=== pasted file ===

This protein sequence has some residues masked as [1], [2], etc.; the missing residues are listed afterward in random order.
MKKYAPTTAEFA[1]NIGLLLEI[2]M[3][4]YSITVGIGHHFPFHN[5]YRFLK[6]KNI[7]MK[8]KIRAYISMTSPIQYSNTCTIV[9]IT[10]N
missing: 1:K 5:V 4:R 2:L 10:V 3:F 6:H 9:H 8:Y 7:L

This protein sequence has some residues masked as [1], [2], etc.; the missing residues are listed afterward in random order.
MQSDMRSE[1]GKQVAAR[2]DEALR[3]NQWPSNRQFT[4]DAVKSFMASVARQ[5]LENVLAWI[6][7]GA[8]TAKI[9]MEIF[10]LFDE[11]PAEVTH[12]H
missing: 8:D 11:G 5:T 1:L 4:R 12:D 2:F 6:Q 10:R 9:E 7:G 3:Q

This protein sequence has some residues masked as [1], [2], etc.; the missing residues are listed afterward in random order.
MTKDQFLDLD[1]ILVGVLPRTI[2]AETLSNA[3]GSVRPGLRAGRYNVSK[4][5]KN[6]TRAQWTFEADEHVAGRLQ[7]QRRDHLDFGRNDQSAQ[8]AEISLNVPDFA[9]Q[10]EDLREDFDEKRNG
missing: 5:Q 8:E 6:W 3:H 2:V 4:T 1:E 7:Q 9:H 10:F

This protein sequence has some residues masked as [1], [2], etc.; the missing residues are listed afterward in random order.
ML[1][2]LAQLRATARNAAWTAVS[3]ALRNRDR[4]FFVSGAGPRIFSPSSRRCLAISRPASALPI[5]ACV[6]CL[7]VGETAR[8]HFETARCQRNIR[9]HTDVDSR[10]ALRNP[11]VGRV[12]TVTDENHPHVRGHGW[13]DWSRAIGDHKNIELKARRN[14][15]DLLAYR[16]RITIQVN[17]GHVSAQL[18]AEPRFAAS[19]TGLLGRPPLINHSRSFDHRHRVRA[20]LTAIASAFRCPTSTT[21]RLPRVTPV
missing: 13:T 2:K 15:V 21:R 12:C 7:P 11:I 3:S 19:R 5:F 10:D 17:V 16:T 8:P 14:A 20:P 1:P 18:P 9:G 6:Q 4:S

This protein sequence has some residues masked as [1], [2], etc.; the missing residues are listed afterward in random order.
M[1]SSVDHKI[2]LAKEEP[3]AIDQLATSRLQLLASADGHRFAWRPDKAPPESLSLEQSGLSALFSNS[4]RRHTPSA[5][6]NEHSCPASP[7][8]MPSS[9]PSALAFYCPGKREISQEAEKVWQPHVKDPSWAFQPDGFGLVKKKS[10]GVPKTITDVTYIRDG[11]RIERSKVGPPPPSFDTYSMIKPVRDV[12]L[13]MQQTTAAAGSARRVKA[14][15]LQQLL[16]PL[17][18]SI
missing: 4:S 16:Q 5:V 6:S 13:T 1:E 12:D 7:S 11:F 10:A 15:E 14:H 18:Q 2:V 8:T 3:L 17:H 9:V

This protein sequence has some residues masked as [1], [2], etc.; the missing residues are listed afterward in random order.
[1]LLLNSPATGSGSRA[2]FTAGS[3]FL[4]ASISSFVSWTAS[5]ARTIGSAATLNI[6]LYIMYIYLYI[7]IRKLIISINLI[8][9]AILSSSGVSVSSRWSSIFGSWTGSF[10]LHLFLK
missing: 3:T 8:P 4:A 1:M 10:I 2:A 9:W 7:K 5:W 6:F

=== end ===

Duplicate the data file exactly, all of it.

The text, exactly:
This protein sequence has some residues masked as [1], [2], etc.; the missing residues are listed afterward in random order.
MKKYAPTTAEFA[1]NIGLLLEI[2]M[3][4]YSITVGIGHHFPFHN[5]YRFLK[6]KNI[7]MK[8]KIRAYISMTSPIQYSNTCTIV[9]IT[10]N
missing: 1:K 5:V 4:R 2:L 10:V 3:F 6:H 9:H 8:Y 7:L

This protein sequence has some residues masked as [1], [2], etc.; the missing residues are listed afterward in random order.
MQSDMRSE[1]GKQVAAR[2]DEALR[3]NQWPSNRQFT[4]DAVKSFMASVARQ[5]LENVLAWI[6][7]GA[8]TAKI[9]MEIF[10]LFDE[11]PAEVTH[12]H
missing: 8:D 11:G 5:T 1:L 4:R 12:D 2:F 6:Q 10:R 9:E 7:G 3:Q

This protein sequence has some residues masked as [1], [2], etc.; the missing residues are listed afterward in random order.
MTKDQFLDLD[1]ILVGVLPRTI[2]AETLSNA[3]GSVRPGLRAGRYNVSK[4][5]KN[6]TRAQWTFEADEHVAGRLQ[7]QRRDHLDFGRNDQSAQ[8]AEISLNVPDFA[9]Q[10]EDLREDFDEKRNG
missing: 5:Q 8:E 6:W 3:H 2:V 4:T 1:E 7:Q 9:H 10:F

This protein sequence has some residues masked as [1], [2], etc.; the missing residues are listed afterward in random order.
ML[1][2]LAQLRATARNAAWTAVS[3]ALRNRDR[4]FFVSGAGPRIFSPSSRRCLAISRPASALPI[5]ACV[6]CL[7]VGETAR[8]HFETARCQRNIR[9]HTDVDSR[10]ALRNP[11]VGRV[12]TVTDENHPHVRGHGW[13]DWSRAIGDHKNIELKARRN[14][15]DLLAYR[16]RITIQVN[17]GHVSAQL[18]AEPRFAAS[19]TGLLGRPPLINHSRSFDHRHRVRA[20]LTAIASAFRCPTSTT[21]RLPRVTPV
missing: 13:T 2:K 15:V 21:R 12:C 7:P 11:I 3:S 19:R 5:F 10:D 17:V 16:T 8:P 14:A 20:P 1:P 18:P 9:G 6:Q 4:S

This protein sequence has some residues masked as [1], [2], etc.; the missing residues are listed afterward in random order.
M[1]SSVDHKI[2]LAKEEP[3]AIDQLATSRLQLLASADGHRFAWRPDKAPPESLSLEQSGLSALFSNS[4]RRHTPSA[5][6]NEHSCPASP[7][8]MPSS[9]PSALAFYCPGKREISQEAEKVWQPHVKDPSWAFQPDGFGLVKKKS[10]GVPKTITDVTYIRDG[11]RIERSKVGPPPPSFDTYSMIKPVRDV[12]L[13]MQQTTAAAGSARRVKA[14][15]LQQLL[16]PL[17][18]SI
missing: 4:S 16:Q 5:V 6:S 13:T 1:E 12:D 7:S 11:F 10:A 15:E 14:H 18:Q 2:V 8:T 3:L 17:H 9:V

This protein sequence has some residues masked as [1], [2], etc.; the missing residues are listed afterward in random order.
[1]LLLNSPATGSGSRA[2]FTAGS[3]FL[4]ASISSFVSWTAS[5]ARTIGSAATLNI[6]LYIMYIYLYI[7]IRKLIISINLI[8][9]AILSSSGVSVSSRWSSIFGSWTGSF[10]LHLFLK
missing: 3:T 8:P 4:A 1:M 10:I 2:A 9:W 7:K 5:W 6:F